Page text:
The fairer sex is gradually claiming its place in Islamic finance, widely perceived as a male-dominated sector. Islamic Finance Asia pays tribute to some of the notable femmes who have made significant strides in the industry
While top managerial positions in Islamic finance are still dominated by men, it is certainly hard to ignore the fact that women are fast climbing their way up the corporate ladder in this rapidly growing sector. Compared to their male counterparts, many of these women have preferred to keep a low profile, despite the notable contributions that they have made to the development of the industry.
Here’s a selection of female movers and shakers (in no particular order) in the Shariah finance industry.
ZETI AKHTAR AZIZ
Governor, Bank Negara Malaysia
Appointed as governor of Bank Negara Malaysia in May 2000, Zeti has been with the central bank since 1985, in a career spanning several senior positions in monetary and financial policies, and reserve management. As governor, she oversaw the transformation of the financial system that included wide-ranging financial reforms, the evolution of new financial institutions, strengthening of the financial markets and the rapid expansion of Islamic finance, and the transition to a managed float of the ringgit exchange rate.
Chairman, Securities Commission Malaysia
Zarinah assumed her current post on the 1st April 2006 and has been actively involved in efforts to beef up the Islamic capital market in Malaysia. Under her leadership, the commission has, among others, been active in promoting the Malaysia International Islamic Financial Centre (MIFC) agenda and embarked on an extensive Islamic Capital Market Development Project — aimed at growing the talent pool and adding to the body of knowledge of Islamic finance globally.
In her capacity as Securities Commission Malaysia (SC) chairman, Zarinah is also a strong advocate of the internationalization of Malaysia’s Islamic capital market. She has been actively involved in promoting cross-border Islamic capital market product transactions, which include the agreement between the Dubai Financial Services Authority and SC for cross-border marketing of Islamic funds.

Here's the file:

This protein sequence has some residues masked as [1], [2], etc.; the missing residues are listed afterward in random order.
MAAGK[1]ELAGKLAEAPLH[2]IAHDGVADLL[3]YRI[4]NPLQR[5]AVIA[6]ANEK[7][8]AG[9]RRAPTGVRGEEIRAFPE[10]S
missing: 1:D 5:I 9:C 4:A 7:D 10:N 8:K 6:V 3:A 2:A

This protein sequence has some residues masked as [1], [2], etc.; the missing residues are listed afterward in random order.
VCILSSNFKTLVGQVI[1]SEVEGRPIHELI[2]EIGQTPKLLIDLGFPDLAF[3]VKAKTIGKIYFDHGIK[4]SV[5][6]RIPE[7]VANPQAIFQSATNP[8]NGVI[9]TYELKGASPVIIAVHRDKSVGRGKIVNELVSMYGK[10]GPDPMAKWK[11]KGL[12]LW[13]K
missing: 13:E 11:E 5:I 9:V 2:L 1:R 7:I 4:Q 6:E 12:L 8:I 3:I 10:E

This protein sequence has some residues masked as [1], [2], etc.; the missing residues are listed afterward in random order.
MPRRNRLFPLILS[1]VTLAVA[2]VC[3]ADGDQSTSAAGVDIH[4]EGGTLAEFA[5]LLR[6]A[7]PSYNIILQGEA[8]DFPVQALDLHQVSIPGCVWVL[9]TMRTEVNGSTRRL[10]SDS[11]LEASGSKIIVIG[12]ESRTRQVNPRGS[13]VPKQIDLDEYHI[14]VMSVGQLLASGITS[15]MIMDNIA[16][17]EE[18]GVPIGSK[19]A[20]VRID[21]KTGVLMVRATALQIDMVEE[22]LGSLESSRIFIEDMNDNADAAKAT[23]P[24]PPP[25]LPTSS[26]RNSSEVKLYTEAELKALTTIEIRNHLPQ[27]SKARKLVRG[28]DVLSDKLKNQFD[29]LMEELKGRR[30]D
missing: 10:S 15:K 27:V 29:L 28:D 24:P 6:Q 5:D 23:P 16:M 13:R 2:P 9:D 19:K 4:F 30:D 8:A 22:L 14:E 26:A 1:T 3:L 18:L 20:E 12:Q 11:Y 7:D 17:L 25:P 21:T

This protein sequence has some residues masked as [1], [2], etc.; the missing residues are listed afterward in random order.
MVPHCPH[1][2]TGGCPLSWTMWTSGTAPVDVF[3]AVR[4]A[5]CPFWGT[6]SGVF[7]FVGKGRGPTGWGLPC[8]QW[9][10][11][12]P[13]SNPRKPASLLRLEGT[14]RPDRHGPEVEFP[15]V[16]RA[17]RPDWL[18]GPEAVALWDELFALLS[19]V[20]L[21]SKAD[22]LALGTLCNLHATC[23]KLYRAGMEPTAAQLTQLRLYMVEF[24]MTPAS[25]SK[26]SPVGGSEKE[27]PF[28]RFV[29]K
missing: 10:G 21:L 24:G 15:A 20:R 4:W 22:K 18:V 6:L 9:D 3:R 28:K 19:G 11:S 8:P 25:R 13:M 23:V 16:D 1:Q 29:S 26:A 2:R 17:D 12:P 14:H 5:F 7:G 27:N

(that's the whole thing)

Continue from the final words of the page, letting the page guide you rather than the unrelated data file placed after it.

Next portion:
As vice chairman of the Emerging Markets Committee of the International Organization of Securities Commissions (IOSCO), as well as chairman for the Asean Capital Markets Forum, Zarinah is also active in providing advisory input on capital market-related initiatives in the region — including those concerning the Islamic capital markets.
Zarinah is also chairman of the Malaysian Venture Capital Development Council and the Capital Market Development Fund.
She is a member of the Foreign Investment Committee, Financial Reporting Foundation, National Innovation Council and Malaysian Institute of Integrity.
NIK RAMLAH MAHMOOD
Securities Commission Malaysia
Nik Ramlah is actively involved in the development of Malaysia’s Islamic capital market, providing strategic and policy input on matters relating to market development, and supervises the implementation of the recommendations of the Capital Market Masterplan.
She has been actively involved in the development of the bond market, venture capital industry, fund management, corporate governance and rationalization of the regulatory framework for the capital market.
Nik Ramlah is a member of the professional development panel of the International Centre for Education in Islamic Finance (INCEIF). Prior to joining the SC in 1993, Nik Ramlah was an associate professor with the faculty of law at University of Malaya.
Director, corporate investment banking
Bank Islam Malaysia
Mashitah was responsible for the setting up of the Islamic finance department in RHB Sakura, with a focus on arranging and structuring Islamic securities, which she currently specializes in.
In 1997, she co-arranged the RM2.2 billion (US$611.7 million) Bai Bithaman Ajil bond for Kuala Lumpur International Airport. She is a member of the Treasury and Debt Capital Market Committee of the Malaysian Investment Banking Association.
Hong Kong Securities and Futures Commission
Lam has led a series of reform measures to manage the risks associated with securities margin financing. She has also worked closely with the Monetary Authority and the Insurance Authority to reinforce the conduct supervision of intermediaries and investment advisers.
As a regulator, she is among those instrumental for the approval of Hong Kong’s first ever Islamic retail fund — the Hang Seng Islamic China Index Fund, made available to retail investors in 2007.
To date, she is also very much involved in the issuance of Hong Kong’s first ever Sukuk, scheduled to take place in December.